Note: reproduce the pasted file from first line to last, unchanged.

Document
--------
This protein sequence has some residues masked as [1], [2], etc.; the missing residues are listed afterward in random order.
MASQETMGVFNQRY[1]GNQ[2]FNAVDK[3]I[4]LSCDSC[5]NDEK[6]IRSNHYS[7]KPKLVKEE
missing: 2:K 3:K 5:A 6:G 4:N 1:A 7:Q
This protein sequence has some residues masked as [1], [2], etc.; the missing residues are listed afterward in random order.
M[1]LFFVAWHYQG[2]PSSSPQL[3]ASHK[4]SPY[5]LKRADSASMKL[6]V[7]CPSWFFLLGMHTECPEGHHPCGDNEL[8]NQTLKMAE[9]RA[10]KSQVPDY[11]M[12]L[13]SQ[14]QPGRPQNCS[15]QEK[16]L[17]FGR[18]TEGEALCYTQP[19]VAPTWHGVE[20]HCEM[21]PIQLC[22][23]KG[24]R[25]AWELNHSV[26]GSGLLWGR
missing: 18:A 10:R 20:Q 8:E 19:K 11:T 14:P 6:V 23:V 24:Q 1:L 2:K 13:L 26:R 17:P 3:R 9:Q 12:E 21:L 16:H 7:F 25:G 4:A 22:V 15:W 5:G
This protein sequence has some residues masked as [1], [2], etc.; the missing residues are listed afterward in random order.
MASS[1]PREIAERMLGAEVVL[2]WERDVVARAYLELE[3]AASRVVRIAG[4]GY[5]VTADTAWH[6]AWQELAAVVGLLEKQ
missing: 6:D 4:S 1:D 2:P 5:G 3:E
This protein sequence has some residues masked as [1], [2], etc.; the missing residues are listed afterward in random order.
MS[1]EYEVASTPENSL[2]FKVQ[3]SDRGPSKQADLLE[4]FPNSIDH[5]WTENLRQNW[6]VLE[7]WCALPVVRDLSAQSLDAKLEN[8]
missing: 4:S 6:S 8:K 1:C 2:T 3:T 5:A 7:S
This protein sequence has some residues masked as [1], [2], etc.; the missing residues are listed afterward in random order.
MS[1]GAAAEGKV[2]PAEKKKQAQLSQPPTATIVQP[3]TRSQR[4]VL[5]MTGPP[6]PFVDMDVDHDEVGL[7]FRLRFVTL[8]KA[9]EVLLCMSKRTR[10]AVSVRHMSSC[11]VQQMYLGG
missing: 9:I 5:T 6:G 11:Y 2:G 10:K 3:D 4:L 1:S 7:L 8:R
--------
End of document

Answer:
This protein sequence has some residues masked as [1], [2], etc.; the missing residues are listed afterward in random order.
MASQETMGVFNQRY[1]GNQ[2]FNAVDK[3]I[4]LSCDSC[5]NDEK[6]IRSNHYS[7]KPKLVKEE
missing: 2:K 3:K 5:A 6:G 4:N 1:A 7:Q
This protein sequence has some residues masked as [1], [2], etc.; the missing residues are listed afterward in random order.
M[1]LFFVAWHYQG[2]PSSSPQL[3]ASHK[4]SPY[5]LKRADSASMKL[6]V[7]CPSWFFLLGMHTECPEGHHPCGDNEL[8]NQTLKMAE[9]RA[10]KSQVPDY[11]M[12]L[13]SQ[14]QPGRPQNCS[15]QEK[16]L[17]FGR[18]TEGEALCYTQP[19]VAPTWHGVE[20]HCEM[21]PIQLC[22][23]KG[24]R[25]AWELNHSV[26]GSGLLWGR
missing: 18:A 10:R 20:Q 8:E 19:K 11:T 14:P 6:V 23:V 24:Q 1:L 2:K 13:L 26:R 17:P 3:R 9:Q 12:E 21:L 16:H 7:F 25:G 4:A 22:V 15:W 5:G
This protein sequence has some residues masked as [1], [2], etc.; the missing residues are listed afterward in random order.
MASS[1]PREIAERMLGAEVVL[2]WERDVVARAYLELE[3]AASRVVRIAG[4]GY[5]VTADTAWH[6]AWQELAAVVGLLEKQ
missing: 6:D 4:S 1:D 2:P 5:G 3:E
This protein sequence has some residues masked as [1], [2], etc.; the missing residues are listed afterward in random order.
MS[1]EYEVASTPENSL[2]FKVQ[3]SDRGPSKQADLLE[4]FPNSIDH[5]WTENLRQNW[6]VLE[7]WCALPVVRDLSAQSLDAKLEN[8]
missing: 4:S 6:S 8:K 1:C 2:T 3:T 5:A 7:S
This protein sequence has some residues masked as [1], [2], etc.; the missing residues are listed afterward in random order.
MS[1]GAAAEGKV[2]PAEKKKQAQLSQPPTATIVQP[3]TRSQR[4]VL[5]MTGPP[6]PFVDMDVDHDEVGL[7]FRLRFVTL[8]KA[9]EVLLCMSKRTR[10]AVSVRHMSSC[11]VQQMYLGG
missing: 9:I 5:T 6:G 11:Y 2:G 10:K 3:D 4:L 1:S 7:L 8:R